William Funnell’s Hickstead Derby memories: ‘One of the best horses in the world was galloping loose round the ring’

  • On Sunday (26th June) the Al Shira’aa Hickstead Derby makes a welcome return for its 60th edition.

    We’ve been chatting to some past winners to hear their stand-out memories. Here is what William Funnell, winner of the Hickstead Derby with Cortaflex Mondriaan in 2006, 2008 and 2009, and on Billy Buckingham in 2018, had to say…

    First Hickstead Derby memory

    “My father was jumping at Hickstead and I remember vividly the year Eddie Macken [pictured below] won for the fourth time and took the trophy home with him,” recalls William. “The weather was horrendous and Boomerang came out covered in mud – you could hardly see the horse. Eddie and Boomerang really made it special and those were the golden Derby years. You watched all the top horses in the world try to go round the Derby – I remember Jappeloup stopping going in to the dyke and Pierre Durand falling off, the bridle coming off and Jappeloup galloping loose round the main ring – one of the best horses in the world!”

    Eddie Macken and Boomerang in the Hickstead Derby

    First Hickstead Derby experience

    “I was 17 or 18 on my junior Europeans horse, who was only six or seven and my thinking was just to get round,” says William. “Cyril Light, who I worked for in those early days, had a dyke and a bit of a bank at home, so a lot of people used to come to practise beforehand. I walked the course with Derek Ricketts, who said his biggest mistake when he first went round was sitting too far back coming down the bank and getting left behind for the fence at the bottom. So with that in mind, I was making sure I wasn’t sitting too far back when the horse jumped clean off the bank. I ended up hanging round his ears at the bottom, before he put his head down and of course I slid the rest of the way down his neck. At that time you could hop back on and he jumped the rails and dyke clear. I finished with a cricket score but at least I got round! I knew I needed a more experienced horse though, after that.”

    The times it all went right in the Hickstead Derby

    “I finished second and third with Comex, and he was a good Derby horse – I’d won Falsterbo and Eindhoven on him – so I was pretty frustrated not to have won it,” reveals William. “The fence on top of the bank cost me jumping-off on him one year, but the dry ditch was his nemesis and he was always a bit careful there.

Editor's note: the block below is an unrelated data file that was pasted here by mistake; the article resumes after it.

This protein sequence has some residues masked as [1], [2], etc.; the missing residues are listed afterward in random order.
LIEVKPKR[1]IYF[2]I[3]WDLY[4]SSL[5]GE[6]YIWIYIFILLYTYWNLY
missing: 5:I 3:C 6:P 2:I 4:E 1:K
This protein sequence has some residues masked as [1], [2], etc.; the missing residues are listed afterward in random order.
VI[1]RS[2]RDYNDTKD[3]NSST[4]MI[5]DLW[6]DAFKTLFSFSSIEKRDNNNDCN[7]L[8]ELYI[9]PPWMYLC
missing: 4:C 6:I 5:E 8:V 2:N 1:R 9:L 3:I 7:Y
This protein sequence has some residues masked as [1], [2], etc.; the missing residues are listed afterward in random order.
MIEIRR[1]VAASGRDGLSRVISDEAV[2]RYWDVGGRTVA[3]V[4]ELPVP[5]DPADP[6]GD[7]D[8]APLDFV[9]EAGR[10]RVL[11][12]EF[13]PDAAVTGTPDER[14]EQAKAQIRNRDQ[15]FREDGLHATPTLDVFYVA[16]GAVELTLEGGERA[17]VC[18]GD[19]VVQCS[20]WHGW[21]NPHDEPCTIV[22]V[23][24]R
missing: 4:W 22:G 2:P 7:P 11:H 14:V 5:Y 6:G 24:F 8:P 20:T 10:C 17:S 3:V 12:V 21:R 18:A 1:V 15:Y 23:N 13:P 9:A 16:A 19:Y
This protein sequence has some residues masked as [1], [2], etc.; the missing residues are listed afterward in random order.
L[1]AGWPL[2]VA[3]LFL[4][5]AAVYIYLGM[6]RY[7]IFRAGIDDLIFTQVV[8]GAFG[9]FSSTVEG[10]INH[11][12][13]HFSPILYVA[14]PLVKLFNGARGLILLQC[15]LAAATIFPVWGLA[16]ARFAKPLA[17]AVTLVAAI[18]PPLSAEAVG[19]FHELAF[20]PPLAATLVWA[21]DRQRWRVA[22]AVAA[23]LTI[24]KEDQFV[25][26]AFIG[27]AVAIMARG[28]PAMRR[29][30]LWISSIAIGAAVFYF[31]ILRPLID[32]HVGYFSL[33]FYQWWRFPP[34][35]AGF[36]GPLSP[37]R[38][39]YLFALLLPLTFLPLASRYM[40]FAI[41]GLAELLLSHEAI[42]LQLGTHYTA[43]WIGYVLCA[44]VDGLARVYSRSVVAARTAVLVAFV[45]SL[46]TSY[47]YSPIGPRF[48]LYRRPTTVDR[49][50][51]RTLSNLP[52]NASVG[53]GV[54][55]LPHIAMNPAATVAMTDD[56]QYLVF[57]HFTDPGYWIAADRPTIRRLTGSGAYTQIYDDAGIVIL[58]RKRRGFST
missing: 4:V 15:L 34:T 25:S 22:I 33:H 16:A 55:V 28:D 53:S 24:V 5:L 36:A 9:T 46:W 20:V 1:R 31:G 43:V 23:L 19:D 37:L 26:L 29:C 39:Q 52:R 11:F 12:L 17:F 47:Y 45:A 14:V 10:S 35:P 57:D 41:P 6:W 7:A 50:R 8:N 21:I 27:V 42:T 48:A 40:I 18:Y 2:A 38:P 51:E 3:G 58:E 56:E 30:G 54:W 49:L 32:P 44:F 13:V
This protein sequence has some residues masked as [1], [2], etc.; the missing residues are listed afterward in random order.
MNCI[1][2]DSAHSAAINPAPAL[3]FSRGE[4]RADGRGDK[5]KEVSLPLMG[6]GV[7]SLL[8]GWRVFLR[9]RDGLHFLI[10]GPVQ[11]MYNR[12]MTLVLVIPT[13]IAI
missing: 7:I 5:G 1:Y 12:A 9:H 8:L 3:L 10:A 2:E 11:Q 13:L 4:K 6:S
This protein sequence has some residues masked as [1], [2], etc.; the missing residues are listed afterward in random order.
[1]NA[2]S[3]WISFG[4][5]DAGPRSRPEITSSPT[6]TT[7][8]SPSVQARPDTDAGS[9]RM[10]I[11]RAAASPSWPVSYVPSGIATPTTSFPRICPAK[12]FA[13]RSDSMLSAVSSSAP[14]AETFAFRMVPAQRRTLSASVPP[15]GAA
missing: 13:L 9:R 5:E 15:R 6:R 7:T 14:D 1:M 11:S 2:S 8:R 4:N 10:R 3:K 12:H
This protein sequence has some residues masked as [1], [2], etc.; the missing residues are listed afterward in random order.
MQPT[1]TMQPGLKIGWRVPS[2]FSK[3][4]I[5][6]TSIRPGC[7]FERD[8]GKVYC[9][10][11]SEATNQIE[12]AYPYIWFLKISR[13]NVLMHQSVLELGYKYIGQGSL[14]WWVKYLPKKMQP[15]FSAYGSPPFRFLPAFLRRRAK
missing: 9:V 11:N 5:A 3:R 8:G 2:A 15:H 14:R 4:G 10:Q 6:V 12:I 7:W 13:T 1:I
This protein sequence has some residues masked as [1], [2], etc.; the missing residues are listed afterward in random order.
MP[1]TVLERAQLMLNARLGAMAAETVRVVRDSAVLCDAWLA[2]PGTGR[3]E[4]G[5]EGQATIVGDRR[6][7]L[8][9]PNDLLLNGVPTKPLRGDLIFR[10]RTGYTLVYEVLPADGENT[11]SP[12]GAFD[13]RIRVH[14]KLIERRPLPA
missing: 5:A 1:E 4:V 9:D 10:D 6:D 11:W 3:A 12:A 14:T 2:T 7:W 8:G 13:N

“Then I’d been training Buddy Bunn for Douglas Bunn – our main focus was the Hickstead Derby and I think I won on the first day of Hickstead with him, but I tore my groin in the Derby trial, so John Whitaker hopped on to compete him on Saturday and jumped two clears in the Derby on Sunday and won. So my training worked! But if there was ever a year I was destined to win it, it felt as if it was that year.

    “So I’d been unlucky with Comex and Buddy Bunn and had started thinking I was never going to win it, when along came Mondriaan. Because I was doing Nations Cups on him, I don’t think I rode him in the Derby before he won. Steven Franks jumped him round the Derby trial the year after he won the Foxhunter final as an eight-year-old and he jumped very well. He was always very natural at that sort of thing.

    “Our first success in 2006 was very special, but 2009, the year Douglas Bunn died, was very poignant, very surreal,” says William. “Mondriaan was jumping really well and as we went round I could imagine Douglas saying, ‘Come on, don’t cock it up now.’

    “The better the horse and the better the chance you have, the more nerve racking it is – you’re just so worried about making a mistake. When you’re an outsider there’s less pressure.

    “There are 18 fences, so somewhere you need a bit of luck and some days it’s in and some days it’s not. There is a way to ride the Hickstead Derby course, so there’s less chance to it than many of the Derbies. I’ve been lucky that the two horses I’ve won it on have been grand prix horses and have both jumped double clear in five-star Nations Cups – if they’re good at the natural fences, you have a real head start if they can jump 1.60m.”

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